As many of us will know, in recent years, there has been a fundamental shift in the average school-leaver mind-set. These learners are now more digitally savvy than ever before; not only are they extremely involved with social media hungry for peer reviews, but are more commercially aware of where they should place the investment of their time to get the best value-for-time education. A trend seems to be forming with this empowerment that is causing the decision on which institution to attend being made later in the cycle, beyond enrolment, causing early retention to be one of the biggest challenges this coming academic year.

At all of the further education (FE) institutions I work with, early engagement with fresh students can be one of the major challenges. These institutions might have a strong number of prospective students signed up at the beginning of term fighting against a more competitive landscape and shrinking demographic, but keeping them till day 43 is tricky. To stand a better chance of retaining students in these first 42 days, FE institutions need to build relationships with them – and fast, allocating limited support services to at-risk students in need.

For years, students have made multiple applications to multiple colleges. But from our extensive research, last year we started to see not just multiple applications but multiple enrolments. This September, we expect to see this trend rise and bring even more early drop-outs as students decide whether they want to stay at an institution after enrolment.

So, what can FE institutions do? Some good mechanisms for supporting students include personal tutoring, meetings with academics and student union gatherings. Colleges can also get more involved with students by organising welcome weeks and summer schools. These are just a few of the methods that institutions are using to ensure that students' expectations are aligned with their offering. Too often we see the goodie goodies turning up and those that feel most isolated or with greatest support need disconnected from these services. But are they enough to capture those that are in greatest need? And assuming that learners may well be at multiple institutions, is it differentiating the experience at your institute?

Imagine if FE institutions could predict whether a student is going to attend enrolment or not; and indeed dropout in the first 42 days with 87% accuracy before they ever arrive. It is now possible to have that knowledge in advance as proved with my work with Brockenhurst College in particular. Having this information is like looking into a crystal ball, so that they can change the way in which they organise student support and therefore increase early retention and set up the learner for a successful year. Understanding learning styles before learners ever arrive on campus to allocate the best teaching team, support package and sympathetic timetable, gives everyone the best start from their very first day. Even understanding the friendship circles that students are in before they arrive ensures tutor groups are in the best shape to be a warm and welcoming place for all with some of their friends already there. With this innovation Brockenhurst are expecting to increase their student numbers by 15%, increase retention by 15% and their reputation by 30%.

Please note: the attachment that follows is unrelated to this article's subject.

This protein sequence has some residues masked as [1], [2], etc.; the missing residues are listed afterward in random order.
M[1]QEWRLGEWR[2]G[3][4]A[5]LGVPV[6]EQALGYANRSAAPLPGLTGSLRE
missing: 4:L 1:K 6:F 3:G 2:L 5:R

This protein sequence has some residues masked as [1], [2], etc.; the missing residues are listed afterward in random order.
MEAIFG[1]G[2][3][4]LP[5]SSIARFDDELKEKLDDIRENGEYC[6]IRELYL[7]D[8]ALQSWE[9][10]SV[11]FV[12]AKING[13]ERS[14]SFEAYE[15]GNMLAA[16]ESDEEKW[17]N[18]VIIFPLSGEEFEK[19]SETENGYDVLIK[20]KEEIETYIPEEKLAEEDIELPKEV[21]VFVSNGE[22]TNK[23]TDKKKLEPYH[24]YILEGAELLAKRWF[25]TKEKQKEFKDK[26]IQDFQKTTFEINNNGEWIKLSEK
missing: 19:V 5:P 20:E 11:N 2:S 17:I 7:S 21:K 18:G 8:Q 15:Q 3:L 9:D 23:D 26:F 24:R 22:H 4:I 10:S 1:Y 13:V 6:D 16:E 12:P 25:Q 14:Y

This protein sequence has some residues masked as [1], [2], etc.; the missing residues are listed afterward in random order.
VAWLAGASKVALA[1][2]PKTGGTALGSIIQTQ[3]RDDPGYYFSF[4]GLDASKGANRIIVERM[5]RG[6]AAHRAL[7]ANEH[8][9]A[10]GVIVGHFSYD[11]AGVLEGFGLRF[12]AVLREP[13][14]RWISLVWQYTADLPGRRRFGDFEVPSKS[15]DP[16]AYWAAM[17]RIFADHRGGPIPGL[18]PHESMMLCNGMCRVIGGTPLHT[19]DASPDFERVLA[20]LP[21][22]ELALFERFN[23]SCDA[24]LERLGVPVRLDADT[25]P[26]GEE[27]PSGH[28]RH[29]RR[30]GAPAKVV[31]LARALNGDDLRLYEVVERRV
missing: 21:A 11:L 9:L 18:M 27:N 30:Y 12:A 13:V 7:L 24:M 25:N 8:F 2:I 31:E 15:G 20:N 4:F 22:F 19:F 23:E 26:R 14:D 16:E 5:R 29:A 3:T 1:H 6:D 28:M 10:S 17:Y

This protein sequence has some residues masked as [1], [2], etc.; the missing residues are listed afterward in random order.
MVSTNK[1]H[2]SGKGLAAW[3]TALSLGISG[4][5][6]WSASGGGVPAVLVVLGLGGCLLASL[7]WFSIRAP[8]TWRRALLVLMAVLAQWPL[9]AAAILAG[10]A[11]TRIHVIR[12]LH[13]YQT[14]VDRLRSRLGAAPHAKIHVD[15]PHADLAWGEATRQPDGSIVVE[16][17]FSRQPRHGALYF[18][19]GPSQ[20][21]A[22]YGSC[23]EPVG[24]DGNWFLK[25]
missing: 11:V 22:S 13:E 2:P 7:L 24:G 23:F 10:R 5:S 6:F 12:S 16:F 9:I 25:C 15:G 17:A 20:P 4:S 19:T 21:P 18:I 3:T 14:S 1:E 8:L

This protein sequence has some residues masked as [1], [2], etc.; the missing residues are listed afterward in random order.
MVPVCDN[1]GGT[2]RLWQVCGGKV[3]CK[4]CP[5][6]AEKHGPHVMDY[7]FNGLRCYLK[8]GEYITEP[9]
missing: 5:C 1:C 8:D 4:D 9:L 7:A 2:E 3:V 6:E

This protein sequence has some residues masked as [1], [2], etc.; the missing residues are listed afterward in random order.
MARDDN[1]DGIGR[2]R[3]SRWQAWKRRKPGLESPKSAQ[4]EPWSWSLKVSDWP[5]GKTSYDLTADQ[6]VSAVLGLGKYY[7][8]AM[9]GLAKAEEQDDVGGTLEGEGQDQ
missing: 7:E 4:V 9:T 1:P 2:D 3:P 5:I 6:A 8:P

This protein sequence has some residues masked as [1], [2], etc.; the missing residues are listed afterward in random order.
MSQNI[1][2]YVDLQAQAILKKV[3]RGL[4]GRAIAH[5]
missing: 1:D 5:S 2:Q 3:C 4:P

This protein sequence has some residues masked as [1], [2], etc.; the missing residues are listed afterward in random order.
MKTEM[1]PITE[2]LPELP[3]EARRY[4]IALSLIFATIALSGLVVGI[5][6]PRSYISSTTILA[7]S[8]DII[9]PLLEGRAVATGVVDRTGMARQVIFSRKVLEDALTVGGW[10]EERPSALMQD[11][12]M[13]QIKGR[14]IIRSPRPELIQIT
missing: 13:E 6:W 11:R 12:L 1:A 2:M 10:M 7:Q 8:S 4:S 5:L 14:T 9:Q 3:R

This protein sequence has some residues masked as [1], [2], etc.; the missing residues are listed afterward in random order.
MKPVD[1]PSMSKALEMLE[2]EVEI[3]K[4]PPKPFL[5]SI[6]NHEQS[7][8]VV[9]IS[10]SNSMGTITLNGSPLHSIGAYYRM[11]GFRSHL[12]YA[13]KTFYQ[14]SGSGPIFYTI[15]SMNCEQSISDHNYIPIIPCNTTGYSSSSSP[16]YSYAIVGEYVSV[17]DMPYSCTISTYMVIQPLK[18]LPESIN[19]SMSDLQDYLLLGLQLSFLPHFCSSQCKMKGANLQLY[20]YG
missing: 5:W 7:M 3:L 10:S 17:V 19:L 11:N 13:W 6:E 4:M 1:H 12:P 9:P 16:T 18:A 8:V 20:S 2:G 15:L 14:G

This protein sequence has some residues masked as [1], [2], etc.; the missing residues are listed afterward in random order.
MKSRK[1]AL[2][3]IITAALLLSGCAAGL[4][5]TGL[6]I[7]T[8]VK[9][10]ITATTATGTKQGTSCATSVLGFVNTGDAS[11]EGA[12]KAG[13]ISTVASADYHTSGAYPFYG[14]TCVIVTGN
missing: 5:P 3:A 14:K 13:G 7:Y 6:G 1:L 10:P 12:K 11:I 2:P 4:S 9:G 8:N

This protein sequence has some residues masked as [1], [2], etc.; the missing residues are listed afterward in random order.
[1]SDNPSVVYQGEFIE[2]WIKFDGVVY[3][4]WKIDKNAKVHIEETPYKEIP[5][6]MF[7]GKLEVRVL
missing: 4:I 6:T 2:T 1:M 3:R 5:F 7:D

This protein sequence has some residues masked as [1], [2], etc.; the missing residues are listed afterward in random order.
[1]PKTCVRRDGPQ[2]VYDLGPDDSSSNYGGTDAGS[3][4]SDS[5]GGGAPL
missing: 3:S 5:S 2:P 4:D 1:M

Other colleges have been using predictive analysis to help with early retention in students – and like Brockenhurst are already getting up to 90% accuracy on which learners are likely not to convert their applicant and enrol. Any students who are on the fence are given a personalised service and invited back for a second welcome meeting or interview to create a new touch point in the recruitment cycle to boost conversion. This helps the institution keep them close, to build a relationship and to get an idea of what could help them become closer to the institution. This way, the institution can allocate resources to watch those students carefully and ensure they have all the resources they need to succeed during this critical period.

These best in class examples show that technology can certainly help in this area. In my view, this challenge of early retention needs to be a bigger focus for all institutions moving forwards. Those that recognise this shift in school leaver mindset and act with a sense of urgency are setting up to see some great results against the odds.

This email address is being protected from spambots. You need JavaScript enabled to view it. is head of education at Portal, the education technology consultancy

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